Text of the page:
Like a merry band of Jonny Ganjaseeds traveling the world to sow reggae and roots wherever the wind takes them, Iration has been at it for over a decade now, spreading their brand of beachside jam over toasted audiences from coast to coast.
They visited South Florida earlier this year for Sunfest and returned on Thursday for a show at Ft. Lauderdale’s Revolution Live, supported by The Green, The Movement and Hours Eastly. I walked into a venue that was just crowded enough to where you could still navigate without too much trouble in time to catch the last few songs from The Movement, who, judging by the warm reception and applause, seemed to do a great job of opening.
The Green was the penultimate act and was quick to take over. Also hailing from Hawaii, as Iration did before relocating to Southern California, lead singer Caleb burst out onto the stage instructing everyone to throw their shakas up and the crowd was happy to oblige. I only caught a few of their songs before it was time to meet up with Adam from Iration for our interview, but I liked what little I heard and will definitely be giving their music a listen. Their sound was a jammy island vibe that seemed to resonate with many others, as the crowd was stoked for their set and their second to last album Ways and Means topped the Billboard reggae chart.
Then it was time to head back to the green room for a pow wow with Adam. This should come as no surprise, but he was incredibly friendly and down to Earth. We discussed the evolution of their sound spanning four albums, cover songs, inspiration and collaborations, hip hop undertones on their new album influenced by producer King David (Lupe Fiasco and R. Kelly), life on the road and what him and the guys like to do in their downtime (another shocker: it’s wakeboarding, surfing and golf). I dropped the tripod off at my car and came back in as the house DJ faded “Hotline Bling”, signaling it was time for the main event.
Whatever space there was to move earlier had vanished, as dread heads, bros and business professionals alike packed in shoulder to shoulder, proving that reggae knows no boundaries and music is universal. By now Revolution was so hazy there was no need for the fog machine, as the lights and lazers refracted off the smoke making the place light up like a Christmas tree.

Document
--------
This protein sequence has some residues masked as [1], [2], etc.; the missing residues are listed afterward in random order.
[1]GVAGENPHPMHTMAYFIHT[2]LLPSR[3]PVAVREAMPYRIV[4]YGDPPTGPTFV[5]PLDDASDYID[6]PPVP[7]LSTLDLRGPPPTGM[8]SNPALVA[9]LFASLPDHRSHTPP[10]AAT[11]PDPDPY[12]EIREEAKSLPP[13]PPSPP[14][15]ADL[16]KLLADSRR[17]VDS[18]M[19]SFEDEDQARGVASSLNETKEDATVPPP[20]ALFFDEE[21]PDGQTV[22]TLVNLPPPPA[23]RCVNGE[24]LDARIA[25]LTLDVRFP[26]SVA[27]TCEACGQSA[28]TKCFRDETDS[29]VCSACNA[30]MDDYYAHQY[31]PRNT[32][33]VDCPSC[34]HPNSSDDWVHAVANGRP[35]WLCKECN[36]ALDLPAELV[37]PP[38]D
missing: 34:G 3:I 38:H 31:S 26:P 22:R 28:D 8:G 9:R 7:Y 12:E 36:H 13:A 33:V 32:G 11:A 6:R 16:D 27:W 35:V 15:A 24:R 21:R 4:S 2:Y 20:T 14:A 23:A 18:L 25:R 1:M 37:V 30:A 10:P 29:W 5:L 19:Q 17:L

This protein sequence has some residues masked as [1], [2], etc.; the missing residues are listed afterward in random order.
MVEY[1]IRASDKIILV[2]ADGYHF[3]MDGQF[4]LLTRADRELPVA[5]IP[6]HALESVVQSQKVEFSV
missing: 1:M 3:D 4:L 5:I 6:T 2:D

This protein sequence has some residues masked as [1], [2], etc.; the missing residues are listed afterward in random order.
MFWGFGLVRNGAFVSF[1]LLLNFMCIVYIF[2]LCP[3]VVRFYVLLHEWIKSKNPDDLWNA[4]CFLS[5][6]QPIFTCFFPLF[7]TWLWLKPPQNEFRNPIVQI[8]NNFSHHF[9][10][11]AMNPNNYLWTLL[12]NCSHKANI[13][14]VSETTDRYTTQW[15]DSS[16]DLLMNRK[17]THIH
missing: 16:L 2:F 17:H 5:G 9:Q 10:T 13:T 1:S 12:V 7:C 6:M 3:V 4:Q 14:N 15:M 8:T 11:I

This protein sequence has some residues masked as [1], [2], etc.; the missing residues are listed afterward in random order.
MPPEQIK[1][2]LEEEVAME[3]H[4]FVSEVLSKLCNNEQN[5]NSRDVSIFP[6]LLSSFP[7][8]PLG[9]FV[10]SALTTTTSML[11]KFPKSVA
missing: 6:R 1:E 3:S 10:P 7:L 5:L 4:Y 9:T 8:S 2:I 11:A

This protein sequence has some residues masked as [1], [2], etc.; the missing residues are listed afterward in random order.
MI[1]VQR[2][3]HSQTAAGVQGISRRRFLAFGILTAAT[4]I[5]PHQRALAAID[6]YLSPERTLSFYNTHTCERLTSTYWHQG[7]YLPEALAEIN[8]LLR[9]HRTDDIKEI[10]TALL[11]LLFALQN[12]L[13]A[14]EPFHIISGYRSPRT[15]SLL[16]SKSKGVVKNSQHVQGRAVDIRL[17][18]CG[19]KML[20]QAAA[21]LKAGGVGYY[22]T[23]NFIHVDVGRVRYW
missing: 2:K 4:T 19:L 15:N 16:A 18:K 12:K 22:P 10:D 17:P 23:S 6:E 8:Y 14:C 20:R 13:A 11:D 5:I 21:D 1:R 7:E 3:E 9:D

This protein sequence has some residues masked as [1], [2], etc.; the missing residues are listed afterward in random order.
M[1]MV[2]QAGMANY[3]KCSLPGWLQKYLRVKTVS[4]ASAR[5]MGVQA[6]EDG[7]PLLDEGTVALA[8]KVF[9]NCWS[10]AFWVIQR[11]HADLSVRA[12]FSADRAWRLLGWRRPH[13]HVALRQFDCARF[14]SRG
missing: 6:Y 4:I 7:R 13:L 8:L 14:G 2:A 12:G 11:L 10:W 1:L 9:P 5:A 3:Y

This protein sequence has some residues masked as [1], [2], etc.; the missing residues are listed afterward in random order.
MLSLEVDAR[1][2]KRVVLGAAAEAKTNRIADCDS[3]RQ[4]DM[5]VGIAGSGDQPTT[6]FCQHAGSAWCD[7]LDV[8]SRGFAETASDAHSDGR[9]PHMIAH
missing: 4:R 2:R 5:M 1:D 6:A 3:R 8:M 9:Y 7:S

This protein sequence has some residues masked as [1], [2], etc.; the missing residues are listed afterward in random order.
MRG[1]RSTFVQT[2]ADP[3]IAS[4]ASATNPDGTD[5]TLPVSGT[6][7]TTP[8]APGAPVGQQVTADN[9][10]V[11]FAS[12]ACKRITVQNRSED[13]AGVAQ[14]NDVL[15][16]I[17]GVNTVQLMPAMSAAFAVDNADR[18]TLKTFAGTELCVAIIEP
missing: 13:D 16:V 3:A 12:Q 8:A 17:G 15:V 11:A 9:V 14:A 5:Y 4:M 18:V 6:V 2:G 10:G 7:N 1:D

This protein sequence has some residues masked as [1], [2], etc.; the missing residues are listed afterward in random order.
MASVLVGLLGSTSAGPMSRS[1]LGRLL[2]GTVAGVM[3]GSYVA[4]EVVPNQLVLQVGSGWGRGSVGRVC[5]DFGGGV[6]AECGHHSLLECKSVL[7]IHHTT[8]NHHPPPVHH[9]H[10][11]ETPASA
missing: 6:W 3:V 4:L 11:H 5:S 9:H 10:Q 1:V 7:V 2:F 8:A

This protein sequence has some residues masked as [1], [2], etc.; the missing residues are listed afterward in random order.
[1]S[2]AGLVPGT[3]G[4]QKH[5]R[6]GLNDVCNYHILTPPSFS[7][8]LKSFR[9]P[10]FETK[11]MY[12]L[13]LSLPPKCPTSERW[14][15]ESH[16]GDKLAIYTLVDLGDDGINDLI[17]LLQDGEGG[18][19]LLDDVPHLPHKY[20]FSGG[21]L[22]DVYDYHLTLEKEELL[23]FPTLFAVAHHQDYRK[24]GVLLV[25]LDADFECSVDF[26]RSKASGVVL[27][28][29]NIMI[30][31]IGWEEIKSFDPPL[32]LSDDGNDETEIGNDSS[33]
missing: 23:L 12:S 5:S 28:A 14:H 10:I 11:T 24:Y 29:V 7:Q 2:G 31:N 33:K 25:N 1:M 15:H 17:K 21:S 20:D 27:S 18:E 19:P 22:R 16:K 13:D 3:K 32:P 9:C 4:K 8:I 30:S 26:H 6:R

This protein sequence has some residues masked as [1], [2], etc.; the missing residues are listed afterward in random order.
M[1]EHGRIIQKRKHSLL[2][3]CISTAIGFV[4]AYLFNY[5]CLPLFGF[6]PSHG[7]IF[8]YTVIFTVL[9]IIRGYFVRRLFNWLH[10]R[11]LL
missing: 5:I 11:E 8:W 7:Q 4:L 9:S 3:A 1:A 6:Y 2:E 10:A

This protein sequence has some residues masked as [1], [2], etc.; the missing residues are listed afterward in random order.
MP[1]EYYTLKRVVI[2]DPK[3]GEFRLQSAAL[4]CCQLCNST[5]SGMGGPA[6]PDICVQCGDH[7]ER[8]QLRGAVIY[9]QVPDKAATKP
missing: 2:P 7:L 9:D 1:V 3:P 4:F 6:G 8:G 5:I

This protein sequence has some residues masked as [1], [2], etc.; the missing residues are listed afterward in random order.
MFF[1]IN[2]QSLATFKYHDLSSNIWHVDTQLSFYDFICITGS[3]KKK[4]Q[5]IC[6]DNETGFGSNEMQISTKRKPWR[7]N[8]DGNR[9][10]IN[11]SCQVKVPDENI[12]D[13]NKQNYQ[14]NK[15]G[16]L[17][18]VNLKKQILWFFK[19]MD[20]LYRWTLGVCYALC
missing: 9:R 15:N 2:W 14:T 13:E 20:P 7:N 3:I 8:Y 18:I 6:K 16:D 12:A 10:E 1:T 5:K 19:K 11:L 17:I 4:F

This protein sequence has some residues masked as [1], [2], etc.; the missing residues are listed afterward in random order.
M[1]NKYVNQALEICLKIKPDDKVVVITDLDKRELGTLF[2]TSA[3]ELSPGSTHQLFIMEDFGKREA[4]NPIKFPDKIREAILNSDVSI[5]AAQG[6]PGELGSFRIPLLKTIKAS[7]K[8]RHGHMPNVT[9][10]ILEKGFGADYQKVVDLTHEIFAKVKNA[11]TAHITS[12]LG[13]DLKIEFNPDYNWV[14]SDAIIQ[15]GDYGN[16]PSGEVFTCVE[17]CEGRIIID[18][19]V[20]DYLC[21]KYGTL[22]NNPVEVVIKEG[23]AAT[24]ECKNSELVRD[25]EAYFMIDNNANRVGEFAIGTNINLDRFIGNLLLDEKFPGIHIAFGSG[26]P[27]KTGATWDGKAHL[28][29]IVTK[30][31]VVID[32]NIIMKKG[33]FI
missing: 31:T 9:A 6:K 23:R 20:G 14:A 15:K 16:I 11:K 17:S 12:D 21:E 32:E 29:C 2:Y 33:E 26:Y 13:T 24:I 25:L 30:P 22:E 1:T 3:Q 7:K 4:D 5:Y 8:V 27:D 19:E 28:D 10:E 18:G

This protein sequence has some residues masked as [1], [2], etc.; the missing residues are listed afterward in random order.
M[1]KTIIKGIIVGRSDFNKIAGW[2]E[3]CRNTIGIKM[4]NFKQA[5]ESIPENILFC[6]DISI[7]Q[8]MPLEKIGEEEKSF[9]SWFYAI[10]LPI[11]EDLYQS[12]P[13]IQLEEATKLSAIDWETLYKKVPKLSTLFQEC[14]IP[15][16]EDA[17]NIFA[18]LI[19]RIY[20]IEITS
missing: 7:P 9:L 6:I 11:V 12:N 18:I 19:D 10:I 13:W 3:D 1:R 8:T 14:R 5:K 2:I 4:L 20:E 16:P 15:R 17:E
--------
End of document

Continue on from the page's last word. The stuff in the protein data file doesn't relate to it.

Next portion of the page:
The crowd roared as the Micah’s, Joe’s (yes, two sets of double names in the band), Cayson and Adam took the stage and opened with “Reelin”, one of the singles from their new album Hotting Up, which is quickly approaching one million plays on Soundcloud.
With a discography spanning four albums, a few EPs and countless covers recorded over the course of the past ten years, Iration has a sizeable arsenal to pull tracks from and didn’t disappoint, as they followed with “Electricity”, a throwback from 2008’s Sample This. Green and purple spotlights rained down on Micah as he slid into the slow and dubby “Mr. Operator”. The place was dark aside from the stage lights and infrequent flickering of flames that would spark just briefly enough to catch your eye and then vanish. The pace continued, slow and mellow as they followed with “Back Around” and then the vibe took a 180 as the venue lit up and the opening to “Automatic” came through the speakers, which was barely audible because the audience was cheering so loudly.
They closed with “867”, a new track from Hotting Up that incorporates some EDM-sounding synthesizers. After exiting stage right, they quickly returned to the crowd’s chants of one more song to double the request with “Hotting Up”, the eponymous song from the album and finally ended the evening with the ever-satisfying “Timebomb”.
This was my first time seeing Iration live and they more than lived up to my expectations. Their originals are all awesome, but one of my favorite moments of the night came when they launched into a cover of Marley’s “Is This Love”. I’d seen Micah Brown’s phenomenal coffee house cover of it before, but having the entire band behind him took it to the next level.
These guys have it made. They get to travel the world, break bud, write music and play to fans that adore them and on their days off, they’re golfing and surfing. Their pleasant attitudes and energetic performances draw people to them like a gravitational pull. Hotting Up has cracked the top ten on both the Billboard and iTunes reggae charts, but these guys aren’t too concerned with that. They just want to make good music and have fun. Who could ask for a better gig? At any rate, Iration’s music is a must for any time spent outdoors on the beach, on a boat or near a grill. They make perfect summertime songs and even though we’re heading into fall, if they’re coming to a city near you, make it a point to see the show.